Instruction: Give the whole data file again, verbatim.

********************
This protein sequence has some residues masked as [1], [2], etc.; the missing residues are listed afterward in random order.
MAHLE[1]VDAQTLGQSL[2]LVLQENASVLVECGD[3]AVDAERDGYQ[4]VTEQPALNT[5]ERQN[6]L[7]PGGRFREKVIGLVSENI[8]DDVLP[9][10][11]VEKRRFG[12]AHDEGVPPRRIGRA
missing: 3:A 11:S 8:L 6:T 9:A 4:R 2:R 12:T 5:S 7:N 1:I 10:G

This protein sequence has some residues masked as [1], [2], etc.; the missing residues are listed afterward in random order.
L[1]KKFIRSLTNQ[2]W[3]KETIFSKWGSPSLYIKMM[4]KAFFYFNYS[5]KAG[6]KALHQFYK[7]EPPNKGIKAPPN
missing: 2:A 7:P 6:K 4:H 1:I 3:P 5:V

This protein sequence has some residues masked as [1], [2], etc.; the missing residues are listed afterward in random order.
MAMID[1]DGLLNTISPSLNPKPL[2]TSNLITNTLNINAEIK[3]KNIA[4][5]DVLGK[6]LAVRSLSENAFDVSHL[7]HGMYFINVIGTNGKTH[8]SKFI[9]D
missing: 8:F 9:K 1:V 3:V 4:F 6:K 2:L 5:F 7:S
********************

This protein sequence has some residues masked as [1], [2], etc.; the missing residues are listed afterward in random order.
MAHLE[1]VDAQTLGQSL[2]LVLQENASVLVECGD[3]AVDAERDGYQ[4]VTEQPALNT[5]ERQN[6]L[7]PGGRFREKVIGLVSENI[8]DDVLP[9][10][11]VEKRRFG[12]AHDEGVPPRRIGRA
missing: 3:A 11:S 8:L 6:T 9:A 4:R 2:R 12:T 5:S 7:N 1:I 10:G

This protein sequence has some residues masked as [1], [2], etc.; the missing residues are listed afterward in random order.
L[1]KKFIRSLTNQ[2]W[3]KETIFSKWGSPSLYIKMM[4]KAFFYFNYS[5]KAG[6]KALHQFYK[7]EPPNKGIKAPPN
missing: 2:A 7:P 6:K 4:H 1:I 3:P 5:V

This protein sequence has some residues masked as [1], [2], etc.; the missing residues are listed afterward in random order.
MAMID[1]DGLLNTISPSLNPKPL[2]TSNLITNTLNINAEIK[3]KNIA[4][5]DVLGK[6]LAVRSLSENAFDVSHL[7]HGMYFINVIGTNGKTH[8]SKFI[9]D
missing: 8:F 9:K 1:V 3:V 4:F 6:K 2:L 5:F 7:S